A fundamental assumption of the ongoing debate on the definition of marriage is that it is. After all, in our ongoing public dialogue over marriage, nearly everyone assumes its benevolent nature. With advocates fighting over control of the hallowed ground of marriage, in order to change or preserve its scope and definition, one would think that the ultimate prize is a good thing.
But, in a recent article, Professors Laurie Essig and Lynne Owens of Middlebury College pose the question of whether marriage is bad for society.
Before one can analyze the general good, or not, of the institution of marriage, we have to first define what we’re talking about: marriage, the union of one man and one woman for life. If marriage is merely, in the words of Essig and Owens, “a structure of rights and privileges for those who least need them and a culture of prestige for those who already have the highest levels of racial, economic, and educational capital,” then I would agree that marriage has not served society well. Unfortunately, their definition is all too revealing about how we view this hallowed institution and why so many are so willing to question its effect on our society.
What we see today labeled as “marriage” is an institution of sorts, battered and ravaged by infidelity, divorce, and re-definition. As a society, we have treated this once-cherished institution with reckless disregard, eroding its social significance and reverence. Adultery services like ashleymadison.com conjoined with our country’s raging divorce industry are but just a couple of examples of this fact. Looking at today’s version of marriage, it is hardly a wonder that we are having serious discussions about its redefinition. Society has taken marriage to the brink; is it any wonder that people like Essig and Owens want to give it the final push?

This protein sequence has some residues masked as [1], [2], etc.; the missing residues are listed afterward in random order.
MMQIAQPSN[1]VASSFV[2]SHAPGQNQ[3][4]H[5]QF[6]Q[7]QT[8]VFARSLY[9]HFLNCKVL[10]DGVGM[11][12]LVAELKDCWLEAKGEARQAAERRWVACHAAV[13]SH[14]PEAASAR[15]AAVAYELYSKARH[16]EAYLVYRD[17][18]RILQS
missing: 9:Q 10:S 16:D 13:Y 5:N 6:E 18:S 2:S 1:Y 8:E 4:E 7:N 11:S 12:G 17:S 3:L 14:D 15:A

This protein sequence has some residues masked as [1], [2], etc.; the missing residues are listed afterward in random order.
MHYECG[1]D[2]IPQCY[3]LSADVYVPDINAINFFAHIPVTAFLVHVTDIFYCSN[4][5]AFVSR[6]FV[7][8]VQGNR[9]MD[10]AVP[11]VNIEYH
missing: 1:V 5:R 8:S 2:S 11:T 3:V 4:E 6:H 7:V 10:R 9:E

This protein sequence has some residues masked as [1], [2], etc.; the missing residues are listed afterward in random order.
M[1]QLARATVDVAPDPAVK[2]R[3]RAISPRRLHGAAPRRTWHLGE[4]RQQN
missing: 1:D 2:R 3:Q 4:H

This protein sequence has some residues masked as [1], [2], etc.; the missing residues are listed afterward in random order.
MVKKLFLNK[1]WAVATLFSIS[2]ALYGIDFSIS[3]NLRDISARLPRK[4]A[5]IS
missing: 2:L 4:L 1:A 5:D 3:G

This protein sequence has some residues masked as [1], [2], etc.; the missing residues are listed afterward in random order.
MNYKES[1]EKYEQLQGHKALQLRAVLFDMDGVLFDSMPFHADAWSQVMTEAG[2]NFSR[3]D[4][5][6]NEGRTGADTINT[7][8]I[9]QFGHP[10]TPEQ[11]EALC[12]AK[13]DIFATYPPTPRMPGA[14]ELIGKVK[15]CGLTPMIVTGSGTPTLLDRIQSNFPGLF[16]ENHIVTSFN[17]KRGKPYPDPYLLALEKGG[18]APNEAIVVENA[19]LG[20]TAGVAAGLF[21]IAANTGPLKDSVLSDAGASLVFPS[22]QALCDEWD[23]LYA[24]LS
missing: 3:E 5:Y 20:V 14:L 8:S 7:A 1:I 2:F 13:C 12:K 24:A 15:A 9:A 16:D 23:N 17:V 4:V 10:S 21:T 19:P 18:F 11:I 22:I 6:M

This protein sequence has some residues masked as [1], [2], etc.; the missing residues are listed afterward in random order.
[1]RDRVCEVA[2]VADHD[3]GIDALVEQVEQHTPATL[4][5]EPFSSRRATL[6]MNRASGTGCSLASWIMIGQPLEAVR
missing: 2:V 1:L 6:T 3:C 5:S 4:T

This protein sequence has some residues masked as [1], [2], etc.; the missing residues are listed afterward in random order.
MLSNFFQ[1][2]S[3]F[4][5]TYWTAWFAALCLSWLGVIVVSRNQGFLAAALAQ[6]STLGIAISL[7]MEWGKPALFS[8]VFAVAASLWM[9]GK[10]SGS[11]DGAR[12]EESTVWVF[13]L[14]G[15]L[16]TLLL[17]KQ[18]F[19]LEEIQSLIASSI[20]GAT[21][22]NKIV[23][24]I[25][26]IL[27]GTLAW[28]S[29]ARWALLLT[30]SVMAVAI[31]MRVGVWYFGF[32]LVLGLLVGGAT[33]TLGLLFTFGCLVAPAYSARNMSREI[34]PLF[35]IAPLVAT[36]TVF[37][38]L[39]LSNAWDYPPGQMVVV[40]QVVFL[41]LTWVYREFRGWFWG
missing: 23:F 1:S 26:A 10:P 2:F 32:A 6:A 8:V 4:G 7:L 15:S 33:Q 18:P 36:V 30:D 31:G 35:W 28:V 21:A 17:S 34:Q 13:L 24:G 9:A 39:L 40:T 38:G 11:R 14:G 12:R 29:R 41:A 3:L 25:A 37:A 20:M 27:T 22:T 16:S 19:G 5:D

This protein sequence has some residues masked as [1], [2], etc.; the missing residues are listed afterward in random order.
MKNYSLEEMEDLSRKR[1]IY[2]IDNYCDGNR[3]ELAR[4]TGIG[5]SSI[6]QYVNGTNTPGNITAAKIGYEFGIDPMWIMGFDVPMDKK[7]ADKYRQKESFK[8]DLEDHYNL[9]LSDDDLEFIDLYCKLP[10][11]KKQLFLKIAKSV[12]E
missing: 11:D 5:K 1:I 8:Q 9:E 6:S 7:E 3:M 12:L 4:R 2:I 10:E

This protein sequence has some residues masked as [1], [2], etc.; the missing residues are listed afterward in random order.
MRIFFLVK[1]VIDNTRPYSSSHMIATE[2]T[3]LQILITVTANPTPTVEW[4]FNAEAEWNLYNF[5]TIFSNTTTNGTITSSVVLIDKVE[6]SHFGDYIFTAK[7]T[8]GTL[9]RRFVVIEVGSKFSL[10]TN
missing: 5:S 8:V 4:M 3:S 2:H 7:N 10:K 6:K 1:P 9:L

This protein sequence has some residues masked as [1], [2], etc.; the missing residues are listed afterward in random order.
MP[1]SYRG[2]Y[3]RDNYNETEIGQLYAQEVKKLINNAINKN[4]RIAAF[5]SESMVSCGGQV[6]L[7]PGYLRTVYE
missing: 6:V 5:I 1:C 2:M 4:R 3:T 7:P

However, the difference between marriage as the professors see it and marriage as it is meant to be lies not only in what it is, but in how we use it. An umbrella is a fine tool for keeping rain off your head, but if you choose to employ one as a parachute, you’re going to be disappointed (unless your name is Mary Poppins). The problem is not with the umbrella itself, but with the mistaken ideas about its purpose. Essig and Owens see how marriage is used and unfairly indict the institution itself. But when marriage is used merely to satisfy the temporal wants of adults instead of the lifelong needs of children and society, the result is undoubtedly bad.
Austin R. Nimocks is senior counsel with Alliance Defending Freedom, an alliance-building, non-profit legal organization that has defended marriage and religious liberty in courts throughout the U.S.